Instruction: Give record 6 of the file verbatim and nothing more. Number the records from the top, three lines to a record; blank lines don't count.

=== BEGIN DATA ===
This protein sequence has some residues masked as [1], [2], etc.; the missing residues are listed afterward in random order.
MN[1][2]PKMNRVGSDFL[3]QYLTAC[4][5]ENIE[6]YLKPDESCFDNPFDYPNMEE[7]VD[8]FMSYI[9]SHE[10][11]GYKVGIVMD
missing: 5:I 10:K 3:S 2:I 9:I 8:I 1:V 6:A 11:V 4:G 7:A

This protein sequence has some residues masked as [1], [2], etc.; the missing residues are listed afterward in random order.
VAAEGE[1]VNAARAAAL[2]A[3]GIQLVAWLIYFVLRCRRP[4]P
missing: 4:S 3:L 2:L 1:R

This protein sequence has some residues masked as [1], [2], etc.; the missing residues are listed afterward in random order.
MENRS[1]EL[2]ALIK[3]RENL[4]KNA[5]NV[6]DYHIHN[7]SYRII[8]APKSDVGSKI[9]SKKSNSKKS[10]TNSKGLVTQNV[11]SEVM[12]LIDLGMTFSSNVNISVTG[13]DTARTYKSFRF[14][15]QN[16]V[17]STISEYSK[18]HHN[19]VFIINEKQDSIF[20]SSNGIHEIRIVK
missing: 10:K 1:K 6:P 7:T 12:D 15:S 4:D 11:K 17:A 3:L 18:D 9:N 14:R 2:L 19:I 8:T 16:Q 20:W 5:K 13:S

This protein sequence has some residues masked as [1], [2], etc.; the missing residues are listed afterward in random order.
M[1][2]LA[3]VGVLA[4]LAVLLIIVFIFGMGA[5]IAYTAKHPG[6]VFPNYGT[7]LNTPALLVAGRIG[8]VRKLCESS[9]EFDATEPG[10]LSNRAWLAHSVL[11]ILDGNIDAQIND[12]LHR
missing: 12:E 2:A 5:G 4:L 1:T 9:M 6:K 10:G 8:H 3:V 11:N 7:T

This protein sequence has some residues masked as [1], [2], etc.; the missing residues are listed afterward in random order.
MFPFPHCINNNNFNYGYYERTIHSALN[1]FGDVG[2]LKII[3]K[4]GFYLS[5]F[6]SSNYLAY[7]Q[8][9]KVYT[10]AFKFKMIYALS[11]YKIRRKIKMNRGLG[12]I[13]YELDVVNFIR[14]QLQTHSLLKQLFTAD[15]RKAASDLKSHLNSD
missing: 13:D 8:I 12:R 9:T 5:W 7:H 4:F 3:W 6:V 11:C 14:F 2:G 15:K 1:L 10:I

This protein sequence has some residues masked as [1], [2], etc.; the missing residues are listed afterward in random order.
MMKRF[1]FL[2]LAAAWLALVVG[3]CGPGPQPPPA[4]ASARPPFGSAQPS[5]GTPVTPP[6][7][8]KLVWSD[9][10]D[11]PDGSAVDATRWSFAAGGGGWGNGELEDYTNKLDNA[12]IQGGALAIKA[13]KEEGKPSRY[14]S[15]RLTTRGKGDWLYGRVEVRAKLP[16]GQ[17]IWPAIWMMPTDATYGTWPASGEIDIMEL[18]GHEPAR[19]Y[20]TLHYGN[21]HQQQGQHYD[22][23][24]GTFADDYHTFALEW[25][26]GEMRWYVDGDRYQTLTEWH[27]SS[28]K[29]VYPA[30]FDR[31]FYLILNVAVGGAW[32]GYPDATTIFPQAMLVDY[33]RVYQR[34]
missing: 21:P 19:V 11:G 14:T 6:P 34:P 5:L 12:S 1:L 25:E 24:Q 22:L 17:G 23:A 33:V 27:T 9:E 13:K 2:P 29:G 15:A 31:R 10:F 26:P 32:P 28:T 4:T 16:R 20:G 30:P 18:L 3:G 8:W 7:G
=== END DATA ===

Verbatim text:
This protein sequence has some residues masked as [1], [2], etc.; the missing residues are listed afterward in random order.
MMKRF[1]FL[2]LAAAWLALVVG[3]CGPGPQPPPA[4]ASARPPFGSAQPS[5]GTPVTPP[6][7][8]KLVWSD[9][10]D[11]PDGSAVDATRWSFAAGGGGWGNGELEDYTNKLDNA[12]IQGGALAIKA[13]KEEGKPSRY[14]S[15]RLTTRGKGDWLYGRVEVRAKLP[16]GQ[17]IWPAIWMMPTDATYGTWPASGEIDIMEL[18]GHEPAR[19]Y[20]TLHYGN[21]HQQQGQHYD[22][23][24]GTFADDYHTFALEW[25][26]GEMRWYVDGDRYQTLTEWH[27]SS[28]K[29]VYPA[30]FDR[31]FYLILNVAVGGAW[32]GYPDATTIFPQAMLVDY[33]RVYQR[34]
missing: 21:P 19:V 11:G 14:T 6:P 34:P 5:L 12:S 1:L 25:E 24:Q 22:L 17:G 23:A 33:V 27:T 9:E 13:K 2:P 29:G 15:A 31:R 10:F 26:P 32:P 28:T 4:T 16:R 20:G 30:P 18:L 3:G 8:W 7:G